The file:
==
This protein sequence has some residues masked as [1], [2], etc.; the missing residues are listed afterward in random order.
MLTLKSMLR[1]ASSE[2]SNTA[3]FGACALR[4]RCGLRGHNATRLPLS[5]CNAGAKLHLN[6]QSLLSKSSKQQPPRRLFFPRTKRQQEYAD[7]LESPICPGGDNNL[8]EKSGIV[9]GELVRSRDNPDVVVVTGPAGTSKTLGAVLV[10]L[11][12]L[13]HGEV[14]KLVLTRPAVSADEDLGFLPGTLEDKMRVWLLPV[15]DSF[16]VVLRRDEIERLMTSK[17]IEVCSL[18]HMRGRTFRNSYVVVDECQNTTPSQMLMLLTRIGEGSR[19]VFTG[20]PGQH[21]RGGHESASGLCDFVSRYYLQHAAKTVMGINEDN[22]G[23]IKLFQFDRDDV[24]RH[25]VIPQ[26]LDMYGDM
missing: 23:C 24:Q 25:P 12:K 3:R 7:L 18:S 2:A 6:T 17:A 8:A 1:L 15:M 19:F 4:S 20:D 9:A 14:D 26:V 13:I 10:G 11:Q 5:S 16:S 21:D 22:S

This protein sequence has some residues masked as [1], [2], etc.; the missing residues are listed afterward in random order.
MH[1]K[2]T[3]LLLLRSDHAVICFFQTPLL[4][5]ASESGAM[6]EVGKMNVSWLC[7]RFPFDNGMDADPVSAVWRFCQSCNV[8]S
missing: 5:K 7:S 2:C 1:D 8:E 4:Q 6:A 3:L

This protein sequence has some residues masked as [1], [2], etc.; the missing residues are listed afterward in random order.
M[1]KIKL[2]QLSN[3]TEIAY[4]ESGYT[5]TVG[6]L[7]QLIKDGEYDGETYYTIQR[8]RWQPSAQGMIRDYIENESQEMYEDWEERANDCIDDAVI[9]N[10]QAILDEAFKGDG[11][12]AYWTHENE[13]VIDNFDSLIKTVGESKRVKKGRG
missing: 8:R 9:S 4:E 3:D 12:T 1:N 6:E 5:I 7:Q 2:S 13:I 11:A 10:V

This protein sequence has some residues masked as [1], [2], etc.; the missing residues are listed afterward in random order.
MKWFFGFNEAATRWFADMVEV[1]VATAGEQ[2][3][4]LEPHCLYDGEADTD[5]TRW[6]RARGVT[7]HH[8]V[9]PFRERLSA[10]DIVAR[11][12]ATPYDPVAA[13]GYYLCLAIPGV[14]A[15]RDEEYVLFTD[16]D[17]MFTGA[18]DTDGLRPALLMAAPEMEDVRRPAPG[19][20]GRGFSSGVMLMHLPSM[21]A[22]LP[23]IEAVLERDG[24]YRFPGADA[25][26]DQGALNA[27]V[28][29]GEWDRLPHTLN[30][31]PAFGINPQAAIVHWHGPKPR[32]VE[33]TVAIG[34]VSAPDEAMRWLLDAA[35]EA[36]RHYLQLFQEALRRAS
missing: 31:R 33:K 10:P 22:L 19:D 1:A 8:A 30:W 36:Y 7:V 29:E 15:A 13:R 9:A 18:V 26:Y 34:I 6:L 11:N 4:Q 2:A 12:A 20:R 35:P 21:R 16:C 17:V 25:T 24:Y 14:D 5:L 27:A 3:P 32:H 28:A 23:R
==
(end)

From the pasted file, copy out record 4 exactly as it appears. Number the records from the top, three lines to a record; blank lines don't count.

This protein sequence has some residues masked as [1], [2], etc.; the missing residues are listed afterward in random order.
MKWFFGFNEAATRWFADMVEV[1]VATAGEQ[2][3][4]LEPHCLYDGEADTD[5]TRW[6]RARGVT[7]HH[8]V[9]PFRERLSA[10]DIVAR[11][12]ATPYDPVAA[13]GYYLCLAIPGV[14]A[15]RDEEYVLFTD[16]D[17]MFTGA[18]DTDGLRPALLMAAPEMEDVRRPAPG[19][20]GRGFSSGVMLMHLPSM[21]A[22]LP[23]IEAVLERDG[24]YRFPGADA[25][26]DQGALNA[27]V[28][29]GEWDRLPHTLN[30][31]PAFGINPQAAIVHWHGPKPR[32]VE[33]TVAIG[34]VSAPDEAMRWLLDAA[35]EA[36]RHYLQLFQEALRRAS
missing: 31:R 33:K 10:P 22:L 19:D 1:A 8:A 30:W 36:Y 7:V 29:E 15:A 13:R 9:A 18:V 26:Y 34:I 6:L 11:N 4:Q 2:A 12:A 20:R 35:P 21:R 16:C 17:V 25:T 24:Y 14:D 5:L 27:A 3:P 32:H 28:A 23:R